Multifacetic Michelle Boyle started building her dream home at the age of 47 inspired by a simple photo she saw once on Pinterest, according to the Oregonian. Having had an "unfortunate series of events" in her life, Boyle didn't have any money for her retirement and didn't want to have to deal with mortgages, so she just designed and built her tiny house. As she recalls on her blog My Empty Nest, the mother of two moved to her very own tiny dream once her kids grew up and moved away.
You can see the tour of Michelle Boyle's tiny house here but, first, take a look at the kind responses she had for all the questions we had for her at Tiny Home Tour.
Can you describe yourself and how you come to live in a tiny home?
I am a proud single mom and have been the sole provider, for 13 years, of two now-college-aged “children”. I am also a procurement professional, a patented inventor, a public speaker, published author, Glamping enthusiast, and the Tiny House Podcast hostess; as well as designer, builder, and now occupant of my tiny house that I call My Empty Nest.
Why did you decide to downsize?
My life has been an unfortunate series of events that has left me with NO savings for retirement. As I looked forward to my future I knew I had to start now, to downsize and simplify my life in preparation for a time when I will not be able to work full time.
What do you enjoy the most about tiny living?
The freedom that I will have when no longer chained to a high rent payment and the utility bills that come along with living in a large home.
What were some of the difficulties or challenges you had to face when you decided to transition to a tiny home?
When I started to plan for my tiny house I had NO money. I came up with a plan to use several somewhat creative methods to finance my build including flipping a vintage RV, refurbishing and selling furniture, selling my excess household items, cashing out my small 401K, and finding corporate sponsors.
How did your family and friends react to your decision of going tiny?
At first they didn’t understand it, entirely, but as my vision came to life they embraced it as yet another one of my great ideas and now many of them are quite envious.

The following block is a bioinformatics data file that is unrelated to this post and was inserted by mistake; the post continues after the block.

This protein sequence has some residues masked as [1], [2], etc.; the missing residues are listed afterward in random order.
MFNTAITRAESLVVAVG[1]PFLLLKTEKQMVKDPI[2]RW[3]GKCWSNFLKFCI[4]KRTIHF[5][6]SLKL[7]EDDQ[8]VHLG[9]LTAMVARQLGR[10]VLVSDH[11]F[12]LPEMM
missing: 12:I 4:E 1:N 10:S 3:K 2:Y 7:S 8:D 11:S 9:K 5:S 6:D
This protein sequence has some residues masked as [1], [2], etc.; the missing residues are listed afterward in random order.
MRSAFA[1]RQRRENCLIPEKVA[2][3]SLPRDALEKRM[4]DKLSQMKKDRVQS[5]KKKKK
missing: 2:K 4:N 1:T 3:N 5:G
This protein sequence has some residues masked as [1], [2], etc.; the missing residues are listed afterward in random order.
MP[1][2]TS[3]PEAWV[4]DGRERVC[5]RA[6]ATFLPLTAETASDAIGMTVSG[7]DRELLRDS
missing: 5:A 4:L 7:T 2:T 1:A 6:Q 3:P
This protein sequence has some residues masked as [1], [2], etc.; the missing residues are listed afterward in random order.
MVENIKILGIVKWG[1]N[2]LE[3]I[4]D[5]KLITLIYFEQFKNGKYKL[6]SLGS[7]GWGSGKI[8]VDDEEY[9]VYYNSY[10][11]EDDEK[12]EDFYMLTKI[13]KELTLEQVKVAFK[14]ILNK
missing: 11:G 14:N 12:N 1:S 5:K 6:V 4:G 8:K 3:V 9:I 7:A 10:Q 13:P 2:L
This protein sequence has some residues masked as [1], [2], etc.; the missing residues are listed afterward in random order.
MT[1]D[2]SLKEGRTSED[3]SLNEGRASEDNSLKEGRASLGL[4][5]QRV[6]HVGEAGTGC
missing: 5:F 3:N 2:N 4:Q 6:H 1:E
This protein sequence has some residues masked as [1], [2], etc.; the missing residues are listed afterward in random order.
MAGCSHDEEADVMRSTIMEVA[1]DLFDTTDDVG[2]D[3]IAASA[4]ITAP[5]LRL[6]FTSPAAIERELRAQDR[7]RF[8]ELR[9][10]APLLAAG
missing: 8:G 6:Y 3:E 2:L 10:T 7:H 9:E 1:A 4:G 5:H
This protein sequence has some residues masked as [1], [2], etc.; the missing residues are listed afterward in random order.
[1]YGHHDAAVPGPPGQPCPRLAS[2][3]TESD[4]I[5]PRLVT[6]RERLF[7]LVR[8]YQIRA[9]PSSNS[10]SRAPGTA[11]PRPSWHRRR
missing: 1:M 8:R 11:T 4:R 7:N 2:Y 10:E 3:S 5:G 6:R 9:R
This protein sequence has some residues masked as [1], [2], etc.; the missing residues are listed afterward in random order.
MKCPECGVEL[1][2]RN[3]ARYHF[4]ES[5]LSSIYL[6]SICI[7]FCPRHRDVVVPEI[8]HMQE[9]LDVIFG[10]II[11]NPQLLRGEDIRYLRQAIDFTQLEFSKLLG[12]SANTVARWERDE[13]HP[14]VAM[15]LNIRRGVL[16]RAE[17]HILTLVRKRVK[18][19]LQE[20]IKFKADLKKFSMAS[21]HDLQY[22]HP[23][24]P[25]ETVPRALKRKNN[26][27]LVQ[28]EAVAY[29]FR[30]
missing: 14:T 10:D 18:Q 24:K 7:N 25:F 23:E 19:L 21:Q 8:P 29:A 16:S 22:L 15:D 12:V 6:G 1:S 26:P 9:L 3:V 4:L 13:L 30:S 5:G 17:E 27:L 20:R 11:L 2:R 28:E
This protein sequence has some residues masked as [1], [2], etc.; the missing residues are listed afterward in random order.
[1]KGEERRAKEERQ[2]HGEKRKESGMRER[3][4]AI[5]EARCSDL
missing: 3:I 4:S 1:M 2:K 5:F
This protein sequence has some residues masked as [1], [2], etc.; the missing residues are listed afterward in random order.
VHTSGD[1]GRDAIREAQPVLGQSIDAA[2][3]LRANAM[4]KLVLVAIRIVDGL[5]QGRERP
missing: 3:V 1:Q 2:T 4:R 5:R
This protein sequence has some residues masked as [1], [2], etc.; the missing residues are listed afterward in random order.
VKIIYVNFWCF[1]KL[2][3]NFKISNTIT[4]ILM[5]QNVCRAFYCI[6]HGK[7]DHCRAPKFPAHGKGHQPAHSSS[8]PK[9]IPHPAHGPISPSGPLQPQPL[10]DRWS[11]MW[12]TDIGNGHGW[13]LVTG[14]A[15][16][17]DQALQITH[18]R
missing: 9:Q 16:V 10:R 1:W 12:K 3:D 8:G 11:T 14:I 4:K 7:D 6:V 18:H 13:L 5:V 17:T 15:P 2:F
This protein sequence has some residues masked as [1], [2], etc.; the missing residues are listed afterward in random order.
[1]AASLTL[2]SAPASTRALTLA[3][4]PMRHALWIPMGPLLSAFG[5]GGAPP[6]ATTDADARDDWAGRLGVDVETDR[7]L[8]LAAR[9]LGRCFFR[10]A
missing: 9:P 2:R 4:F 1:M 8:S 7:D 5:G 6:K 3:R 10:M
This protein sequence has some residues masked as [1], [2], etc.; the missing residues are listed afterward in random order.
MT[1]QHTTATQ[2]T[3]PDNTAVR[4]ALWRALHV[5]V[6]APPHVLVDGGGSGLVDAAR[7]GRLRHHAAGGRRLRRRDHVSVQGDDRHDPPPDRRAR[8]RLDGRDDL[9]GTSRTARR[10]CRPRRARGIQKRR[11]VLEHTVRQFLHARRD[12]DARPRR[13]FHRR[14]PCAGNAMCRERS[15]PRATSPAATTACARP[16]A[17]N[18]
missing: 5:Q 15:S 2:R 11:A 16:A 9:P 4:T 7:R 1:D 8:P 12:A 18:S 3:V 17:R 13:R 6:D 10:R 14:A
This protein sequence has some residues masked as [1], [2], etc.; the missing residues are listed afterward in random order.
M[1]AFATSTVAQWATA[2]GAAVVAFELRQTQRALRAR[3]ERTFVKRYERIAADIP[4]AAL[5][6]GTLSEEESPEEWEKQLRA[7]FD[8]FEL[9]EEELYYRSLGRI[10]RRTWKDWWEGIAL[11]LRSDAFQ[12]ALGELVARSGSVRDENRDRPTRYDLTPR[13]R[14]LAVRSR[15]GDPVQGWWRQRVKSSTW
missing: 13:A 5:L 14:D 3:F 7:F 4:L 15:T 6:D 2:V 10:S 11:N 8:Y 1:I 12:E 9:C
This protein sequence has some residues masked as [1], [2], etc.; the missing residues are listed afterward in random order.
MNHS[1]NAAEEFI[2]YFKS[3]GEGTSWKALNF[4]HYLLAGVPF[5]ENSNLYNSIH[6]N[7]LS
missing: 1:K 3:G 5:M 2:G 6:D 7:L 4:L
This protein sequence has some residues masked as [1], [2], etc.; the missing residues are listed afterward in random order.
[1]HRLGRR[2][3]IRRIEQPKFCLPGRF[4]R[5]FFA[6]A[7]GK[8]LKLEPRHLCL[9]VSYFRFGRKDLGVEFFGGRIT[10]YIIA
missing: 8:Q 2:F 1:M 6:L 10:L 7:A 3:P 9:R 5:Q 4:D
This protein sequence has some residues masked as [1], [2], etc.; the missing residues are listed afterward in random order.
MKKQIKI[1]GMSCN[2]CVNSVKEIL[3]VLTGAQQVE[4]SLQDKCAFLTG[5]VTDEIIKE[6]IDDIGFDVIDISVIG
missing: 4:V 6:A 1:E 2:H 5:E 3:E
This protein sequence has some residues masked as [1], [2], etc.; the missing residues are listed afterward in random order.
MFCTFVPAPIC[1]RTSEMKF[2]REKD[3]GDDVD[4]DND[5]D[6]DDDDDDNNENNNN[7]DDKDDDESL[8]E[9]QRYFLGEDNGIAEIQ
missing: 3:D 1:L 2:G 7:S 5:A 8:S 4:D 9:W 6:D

Has tiny living introduced any major changes to your lifestyle?
It forces me to address clutter immediately, to be creative about storage and when deciding what things are important to me. And, I have had to downsize my shoe collection from the 100+ pairs I started with. I’m still pouting a bit about that.
Financially, would you say that living tiny has helped you?
All of my expenses for my tiny house including space rent, electric, water, wifi, insurance, Netflix, and propane is only $112 a month. Mic Drop…..
Is there anything that you’d have done differently in terms of design, etc.? Is there anything that you would include now or something you'd like to get rid of?
There are not a lot of changes I would make and I will admit that I am still in the honeymoon phase of tiny house ownership. Since I have moved in, however, I have added a curtain to cover my full glass door, more hooks for the bathroom, and am now trying to figure out how to keep it cool on hot days. The ceiling fan I have just isn’t cutting it…
What advice would you have for people who are thinking to move into a tiny home?
It is not easy. It is a tough decision, they’re hard to build, almost impossible to finance, and downsizing is a long process that requires a lot of introspection. Tiny living is not for the faint of heart. Having a tiny home is actually not about the house, it’s about who you are, and what you want from life, and where you see yourself going. With or without wheels…..
Do you have any tips for anyone wanting to incorporate the “tiny way of life” even if they’re still living in an apartment or a larger house?
Simplify your life. You don’t need 6 spatulas and 100 pairs of shoes. You don’t need to keep your prom dress or your house décor from 1980. If you have not fixed that thing you’ve been meaning to fix for 5 years, throw it away. The less stuff you have, the easier things are to find, to store, and to move.
What have you done yourself and what was done by professionals? Do you have any recommendations in this regard?
I designed my own tiny house on graph paper. I hired out the framing, the electrical and the gas line installation because they’re important, and scary, and mistakes are dangerous. For everything else I did it myself or I had the help of many friends, and I paid a few helping hands when I was running behind schedule. I recommend that if you’re thinking of building your own tiny house, plan to spend more time planning and researching than building. Consult professionals with things that scare you, and don’t try to take on too much at once. One project at a time, one day at a time.